Four takeaways from Kent State’s loss to Akron

Jalen Avery after an ankle injury in the last five minutes of the game. He was walked off the court but returned to the bench a few moments later.

Henry Palattella

Things went about as badly as they could for the Flashes on Friday. 

They shot the ball poorly.

They came out flat in the second half.

Their defense was lackluster.

But as Rob Senderoff noted in his postgame press conference, moments after throwing down his crumpled stat sheet,  it’s over.

While the sting of a blowout loss to Akron might linger longer than anyone in the Flashes’ locker room would care to admit, it ended when the final buzzer sounded.

Some of the problems the Flashes ran into were minor flukes — others were season long issues that came to a head.

Jalen Avery had a scary fall: The whole direction of Kent State’s season nearly changed with 6:30 left in the second half when Jalen Avery went down with what looked like a serious leg injury. Avery attempted a three in front of Kent State’s bench and immediately grabbed his leg after landing awkwardly on the foot of an Akron defender. After the game, Senderoff said Avery twisted his ankle and he thinks “Avery will be OK, but we’ll have to see.”

 It can’t be overstated how important Avery is to this team. Not only is Avery first in the nation with a 5.67 assist to turnover ratio, but he’s also a calm, collected yin to Jaylin Walker’s volume shooter yang. While Anthony Roberts has played well in spurts, the Flashes would be asking a lot of the true freshman to replicate the play of one of the best distributors in the country. 

When it rains, it pours: When the Flashes lose in conference play, it’s not pretty. Every one of the Flashes’ losses in conference play has been by 10+ points, with two of them being by more than 20. Senderoff said at numerous points this season that this Kent State team is built to win close games, and he’s right, they are. 

But they’re still having trouble stopping runs. In their wins, the Flashes have answered their opponents blow, thanks in part to strong perimeter defense and an emphasis on outside shooting. But when either of those things aren’t going for the Flashes (as they weren’t Friday night), things can get ugly fast.

Groce defense: For the first time this season, Jaylin Walker didn’t make a three, finishing an abysmal 4-for-19 from the field and 0-for-10 from deep. Walker’s poor performance has piled onto his recent shooting struggles, as he’s gone 15-for-61 over the Flashes’ past three games. Walker’s still having a solid season from beyond the arc — he’s still shooting 44 percent from three — but his shooting woes will be put more under the microscope if the losses keep piling up.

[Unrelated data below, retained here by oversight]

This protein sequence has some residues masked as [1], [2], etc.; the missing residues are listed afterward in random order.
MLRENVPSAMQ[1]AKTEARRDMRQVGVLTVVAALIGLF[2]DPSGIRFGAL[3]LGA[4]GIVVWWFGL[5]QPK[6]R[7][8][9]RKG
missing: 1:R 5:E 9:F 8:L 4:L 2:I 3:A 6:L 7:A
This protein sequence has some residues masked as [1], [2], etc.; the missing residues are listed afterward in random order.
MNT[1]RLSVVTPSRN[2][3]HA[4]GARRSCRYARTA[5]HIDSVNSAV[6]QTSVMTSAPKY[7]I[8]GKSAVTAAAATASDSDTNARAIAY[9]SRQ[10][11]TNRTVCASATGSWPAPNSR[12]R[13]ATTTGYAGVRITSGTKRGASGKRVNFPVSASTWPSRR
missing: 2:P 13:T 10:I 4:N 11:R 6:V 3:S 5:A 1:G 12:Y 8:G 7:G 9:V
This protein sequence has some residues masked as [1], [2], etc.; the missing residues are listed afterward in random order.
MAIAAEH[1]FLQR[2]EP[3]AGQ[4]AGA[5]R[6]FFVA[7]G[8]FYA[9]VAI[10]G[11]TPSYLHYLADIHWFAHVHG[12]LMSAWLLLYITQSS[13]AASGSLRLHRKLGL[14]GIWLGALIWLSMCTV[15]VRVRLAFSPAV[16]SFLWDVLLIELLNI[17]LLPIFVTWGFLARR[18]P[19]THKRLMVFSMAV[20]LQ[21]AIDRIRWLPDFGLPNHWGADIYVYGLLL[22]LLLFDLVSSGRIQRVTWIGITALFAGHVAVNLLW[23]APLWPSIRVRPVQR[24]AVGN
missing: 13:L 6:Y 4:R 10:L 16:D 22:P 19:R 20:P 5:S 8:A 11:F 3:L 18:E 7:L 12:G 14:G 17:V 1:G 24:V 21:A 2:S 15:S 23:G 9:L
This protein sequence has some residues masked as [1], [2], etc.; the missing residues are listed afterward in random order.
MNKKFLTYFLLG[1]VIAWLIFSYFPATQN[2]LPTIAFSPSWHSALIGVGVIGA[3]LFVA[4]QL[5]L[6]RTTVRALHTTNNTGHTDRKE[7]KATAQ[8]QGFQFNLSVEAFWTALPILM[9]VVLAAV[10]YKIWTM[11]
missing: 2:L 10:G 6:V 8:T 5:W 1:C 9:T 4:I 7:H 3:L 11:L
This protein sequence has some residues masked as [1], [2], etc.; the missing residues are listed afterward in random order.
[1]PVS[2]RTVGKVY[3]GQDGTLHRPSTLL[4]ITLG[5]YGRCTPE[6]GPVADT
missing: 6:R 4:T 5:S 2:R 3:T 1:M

After the game, Akron coach John Groce called Walker the “type of player that keeps coaches up at night” and that Akron “got a little bit fortunate that he missed some.” Groce and the Zips guarded Walker as soon as he crossed half-court and overcommitted at the three-point line, which did allow Walker some space to get to the midrange, but also shut him off from deep. Walker just needs to see one go in for him to get in rhythm. Groce and the Zips did not give him that chance.

Foul trouble: Early fouls were once again a problem for the Flashes, especially in the front court. Early foul trouble to Phillip Whittington and Akiean Frederick meant BJ Duling, in his first serious minutes since Jan. 15, came into the game at the 10:17 mark. Duling recorded four points and three rebounds in nine minutes, but he also went 0-for-3 from the free-throw line and picked up two fouls on the same Akron possession.

“I probably should have played Phil more,” Senderoff said after the game. “I was disappointed with how he defended, but I was probably wrong about that because he had four blocks.”

The Flashes still won the rebounding battle despite Whittington only playing a season-low 10 minutes. Frederick’s play of late has been a crutch that Senderoff and the Flashes can lean on when Whittington struggles, but when Frederick has nights like Friday (two points and four rebounds in 22 minutes), Kent State could be in trouble. 

Henry Palattella is the sports editor. Contact him at [email protected]